Using BrewPi 0.4 for mashing

I have been testing the new version of BrewPi a lot on my HERMS setup.
The new controller code has been tweaked a lot to work well when controlling mash temperatures.

The user interface is still very much fermentation oriented, but by changing a few settings, it will work well when mashing.

There are 2 options:

  • Controlling a heater directly, based on your mash sensor
  • Cascaded control: your HLT setpoint is adjusted automatically based on your mash temperature.

I used the second option in my tests. You can see the results in this chart:

Unfortunately, in my rental apartment I cannot use heating elements above 3200W, so it is a bit slow to ramp.
This water test was with 36 liter in the HLT and 18 liter in the mash tun, recircling through a 40cm stainless herms coil and with our 17V brewing pump at maximum speed.

The mash temperature is measured at the MT output, in a tee with our threaded temperature sensor, and displayed as beer temperature.
The HLT temperature is also measured at the output and displayed as fridge temperature.
The MT input temperature is shown as room temperature.

The settings I used are as follows.


I used these high slots, because I want install my motorized valves to 1-12.

Advanced settings
Here you will tweak your controller to work well for mashing.

Beer-to-Fridge proportional gain (Kp) = 0.5
If you want no overshoot, this value should be MT volume / HLT volume.
If the mash temperature is 2 degrees too low, it will raise the HLT temperature to 1 degree above the mash setpoint.

Beer-to-Fridge integral time constant (Ti) = 300
This determines how quickly the integral will raise your HLT setpoint if the mash temperature stays too low. I find 3 minutes works well.

Beer-to-Fridge derivative time constant (Td) = 120
This prevents overshoot. A too high value will create a very slow approach to your mash setpoint. A too low value might cause overshoot.

Maximum difference between fridge and beer set point = 5 C
This will prevent your HLT from going higher than 5 degrees above your beer setting. This also prevents your HLT from going too high and destroying enzymes while the wort goes through.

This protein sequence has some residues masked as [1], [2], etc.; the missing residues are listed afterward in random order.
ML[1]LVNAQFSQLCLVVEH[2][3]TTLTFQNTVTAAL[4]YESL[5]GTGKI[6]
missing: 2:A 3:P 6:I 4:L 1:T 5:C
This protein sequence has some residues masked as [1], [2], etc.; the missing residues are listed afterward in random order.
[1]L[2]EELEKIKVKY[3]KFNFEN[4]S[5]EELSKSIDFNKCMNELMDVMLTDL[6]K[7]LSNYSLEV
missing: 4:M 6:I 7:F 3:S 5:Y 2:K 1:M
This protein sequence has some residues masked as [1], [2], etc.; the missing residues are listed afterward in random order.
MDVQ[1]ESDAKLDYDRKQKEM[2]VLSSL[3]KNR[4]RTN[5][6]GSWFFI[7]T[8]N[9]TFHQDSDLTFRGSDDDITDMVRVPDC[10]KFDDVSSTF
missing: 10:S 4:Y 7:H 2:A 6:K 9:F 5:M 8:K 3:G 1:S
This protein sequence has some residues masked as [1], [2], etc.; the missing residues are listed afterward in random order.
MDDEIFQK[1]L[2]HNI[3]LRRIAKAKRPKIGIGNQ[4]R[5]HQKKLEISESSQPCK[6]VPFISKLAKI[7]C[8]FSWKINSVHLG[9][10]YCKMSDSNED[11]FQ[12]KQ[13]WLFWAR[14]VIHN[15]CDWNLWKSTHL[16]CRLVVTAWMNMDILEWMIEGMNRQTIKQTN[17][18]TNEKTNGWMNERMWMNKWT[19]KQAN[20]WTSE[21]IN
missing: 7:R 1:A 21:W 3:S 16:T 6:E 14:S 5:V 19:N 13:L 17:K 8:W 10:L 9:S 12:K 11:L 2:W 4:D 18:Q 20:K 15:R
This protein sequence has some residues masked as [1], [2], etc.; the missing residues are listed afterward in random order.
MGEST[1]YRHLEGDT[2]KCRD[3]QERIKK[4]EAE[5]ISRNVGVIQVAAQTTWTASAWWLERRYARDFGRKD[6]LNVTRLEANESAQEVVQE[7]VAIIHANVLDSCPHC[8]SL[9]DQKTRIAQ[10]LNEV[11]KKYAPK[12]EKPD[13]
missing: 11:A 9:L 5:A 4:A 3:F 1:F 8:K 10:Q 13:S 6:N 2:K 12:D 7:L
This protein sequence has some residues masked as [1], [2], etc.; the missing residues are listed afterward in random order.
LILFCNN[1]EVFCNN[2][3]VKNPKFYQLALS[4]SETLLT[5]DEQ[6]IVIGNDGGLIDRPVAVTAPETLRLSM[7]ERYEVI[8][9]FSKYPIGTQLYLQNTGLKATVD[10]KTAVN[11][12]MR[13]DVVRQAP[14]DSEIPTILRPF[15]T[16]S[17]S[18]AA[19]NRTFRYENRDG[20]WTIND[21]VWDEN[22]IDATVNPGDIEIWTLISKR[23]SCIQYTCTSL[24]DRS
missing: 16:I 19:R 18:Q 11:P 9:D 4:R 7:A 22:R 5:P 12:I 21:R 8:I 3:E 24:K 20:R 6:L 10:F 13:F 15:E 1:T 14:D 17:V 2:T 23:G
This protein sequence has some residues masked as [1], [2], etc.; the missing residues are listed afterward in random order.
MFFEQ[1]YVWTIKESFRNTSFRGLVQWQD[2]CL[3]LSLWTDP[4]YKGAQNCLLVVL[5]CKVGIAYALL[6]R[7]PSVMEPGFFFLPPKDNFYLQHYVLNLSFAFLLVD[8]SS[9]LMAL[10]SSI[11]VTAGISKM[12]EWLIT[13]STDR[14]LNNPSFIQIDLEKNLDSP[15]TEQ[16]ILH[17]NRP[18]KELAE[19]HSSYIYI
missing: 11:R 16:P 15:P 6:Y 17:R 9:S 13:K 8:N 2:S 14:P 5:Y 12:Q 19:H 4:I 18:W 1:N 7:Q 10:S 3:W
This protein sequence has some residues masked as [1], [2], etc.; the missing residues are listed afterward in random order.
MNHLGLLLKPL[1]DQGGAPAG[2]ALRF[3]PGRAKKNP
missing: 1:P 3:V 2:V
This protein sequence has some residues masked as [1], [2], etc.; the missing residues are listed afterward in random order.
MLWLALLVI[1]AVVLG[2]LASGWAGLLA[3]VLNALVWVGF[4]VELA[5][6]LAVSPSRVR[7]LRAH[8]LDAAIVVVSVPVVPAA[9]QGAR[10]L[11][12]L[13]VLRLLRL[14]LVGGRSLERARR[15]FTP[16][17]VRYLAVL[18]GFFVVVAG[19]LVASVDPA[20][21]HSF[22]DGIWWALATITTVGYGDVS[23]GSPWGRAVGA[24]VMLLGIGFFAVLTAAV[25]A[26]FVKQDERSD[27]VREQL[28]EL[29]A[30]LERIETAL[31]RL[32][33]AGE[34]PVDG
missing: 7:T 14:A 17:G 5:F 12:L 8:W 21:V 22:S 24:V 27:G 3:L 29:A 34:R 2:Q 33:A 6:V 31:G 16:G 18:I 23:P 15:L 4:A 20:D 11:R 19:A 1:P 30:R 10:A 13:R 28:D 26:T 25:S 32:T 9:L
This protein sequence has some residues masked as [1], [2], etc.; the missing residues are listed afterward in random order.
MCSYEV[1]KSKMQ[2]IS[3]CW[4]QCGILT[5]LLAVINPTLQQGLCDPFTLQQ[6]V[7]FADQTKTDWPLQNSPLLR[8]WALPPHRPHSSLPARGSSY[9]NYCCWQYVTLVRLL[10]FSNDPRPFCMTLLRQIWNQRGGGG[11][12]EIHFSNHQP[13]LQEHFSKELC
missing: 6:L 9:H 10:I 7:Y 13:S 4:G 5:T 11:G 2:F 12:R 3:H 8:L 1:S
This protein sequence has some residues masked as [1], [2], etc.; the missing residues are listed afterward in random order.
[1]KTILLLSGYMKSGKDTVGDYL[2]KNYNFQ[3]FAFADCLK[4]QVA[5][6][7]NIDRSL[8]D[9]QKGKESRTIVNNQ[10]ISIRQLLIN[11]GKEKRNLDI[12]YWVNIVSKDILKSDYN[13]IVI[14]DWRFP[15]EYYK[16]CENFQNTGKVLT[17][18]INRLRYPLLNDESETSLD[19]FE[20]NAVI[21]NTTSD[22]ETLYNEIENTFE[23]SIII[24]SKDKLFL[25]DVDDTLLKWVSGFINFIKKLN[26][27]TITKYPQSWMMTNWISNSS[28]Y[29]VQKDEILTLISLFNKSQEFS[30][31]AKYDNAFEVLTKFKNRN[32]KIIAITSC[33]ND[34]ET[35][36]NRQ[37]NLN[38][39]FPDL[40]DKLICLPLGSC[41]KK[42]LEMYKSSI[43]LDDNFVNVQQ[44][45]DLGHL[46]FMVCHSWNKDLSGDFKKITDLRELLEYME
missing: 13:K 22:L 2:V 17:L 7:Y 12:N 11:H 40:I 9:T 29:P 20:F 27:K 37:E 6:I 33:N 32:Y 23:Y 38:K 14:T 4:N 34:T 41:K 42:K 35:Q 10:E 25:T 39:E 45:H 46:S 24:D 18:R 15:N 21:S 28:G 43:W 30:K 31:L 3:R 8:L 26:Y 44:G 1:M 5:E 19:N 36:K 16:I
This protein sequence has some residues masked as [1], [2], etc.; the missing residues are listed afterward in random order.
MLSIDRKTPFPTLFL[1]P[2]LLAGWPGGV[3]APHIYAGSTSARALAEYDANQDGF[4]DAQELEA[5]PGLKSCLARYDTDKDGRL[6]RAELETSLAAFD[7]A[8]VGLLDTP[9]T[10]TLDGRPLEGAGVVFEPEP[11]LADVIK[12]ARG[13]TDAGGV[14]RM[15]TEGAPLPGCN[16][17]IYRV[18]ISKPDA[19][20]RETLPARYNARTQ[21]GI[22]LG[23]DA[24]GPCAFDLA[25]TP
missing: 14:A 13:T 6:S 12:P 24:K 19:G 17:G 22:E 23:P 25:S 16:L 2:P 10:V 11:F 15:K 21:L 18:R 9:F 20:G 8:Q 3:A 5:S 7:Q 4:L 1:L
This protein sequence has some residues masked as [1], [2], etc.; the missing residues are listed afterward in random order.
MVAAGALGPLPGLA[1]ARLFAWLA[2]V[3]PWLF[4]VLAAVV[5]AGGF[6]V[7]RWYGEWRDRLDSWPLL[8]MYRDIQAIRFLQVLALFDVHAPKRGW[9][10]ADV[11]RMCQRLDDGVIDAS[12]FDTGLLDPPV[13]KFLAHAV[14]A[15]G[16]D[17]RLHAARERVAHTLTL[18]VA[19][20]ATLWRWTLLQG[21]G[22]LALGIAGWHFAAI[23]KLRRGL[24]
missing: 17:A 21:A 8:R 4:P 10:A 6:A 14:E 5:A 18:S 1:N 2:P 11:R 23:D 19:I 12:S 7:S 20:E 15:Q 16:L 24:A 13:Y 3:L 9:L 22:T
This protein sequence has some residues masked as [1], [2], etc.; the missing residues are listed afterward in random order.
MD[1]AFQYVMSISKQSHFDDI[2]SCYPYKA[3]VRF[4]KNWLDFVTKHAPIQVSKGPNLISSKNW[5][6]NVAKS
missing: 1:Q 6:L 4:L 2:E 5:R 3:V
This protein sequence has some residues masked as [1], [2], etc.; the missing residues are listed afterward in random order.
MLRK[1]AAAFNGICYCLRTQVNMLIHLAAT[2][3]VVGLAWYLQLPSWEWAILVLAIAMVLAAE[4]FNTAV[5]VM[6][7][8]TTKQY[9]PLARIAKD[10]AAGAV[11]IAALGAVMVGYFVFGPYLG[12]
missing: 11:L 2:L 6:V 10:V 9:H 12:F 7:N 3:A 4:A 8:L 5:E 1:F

Beer-to-Fridge Input filter delay time = 18 seconds
A bit of filtering on the beer temperature creates a nice slow setpoint for the HLT

Beer-to-Fridge Derivative filter delay time = 18 seconds
A bit of filtering on the beer temperature creates a nice slow setpoint for the HLT

The cooler and heater2 settings are not used.

Heater 1 proportional gain (Kp) = 50
1 degree Celsius difference will set the heater to 50%. If you have a very powerful heating element, you could go lower. In my tests, you can go pretty high without overshooting.

Heater 1 integral time constant (Ti) = 300
It will take 3 minutes to adjust for temperature losses. The integral keeps my element at around 40% to keep the HLT at temperature.

Heater 1 derivative time constant (Td) = 30
When you turn off the heater suddenly, how long does the temperatue keep rising? I think 60s might be a bit much already.

Heater 1 Input filter delay time = 18 seconds
A bit of filtering on the beer temperature creates a nice slow setpoint for the HLT

Heater 1 Derivative filter delay time = 18 seconds
A bit of filtering on the beer temperature creates a nice slow setpoint for the HLT

Dead time when switching between actuators = 0
There is no switching between actuators, but I have seen a strange event where my mashing setup thought it was cooling for a second. I will investigate this further. Just set it to zero to make sure it does not affect you.


I assume using a RIMS-tube is equivalent to option 1. What would the appropriate settings be for that option?

Hey @Elco I’m with @HDTVdevil it would be cool to get some values for option 1.

Doesn’t need to be based on your experience, just in theory what should work.

I’m trying a few things out in a biab setup at the moment and the PID values for heater1 help somewhat but I’m overshooting more than I think is achievable.

Thanks in advance.

Any help with this would be usefull as I’m getting terrible overshoot with these settings and option 1.

A couple of questions:

  • Do you have version 0.4.1?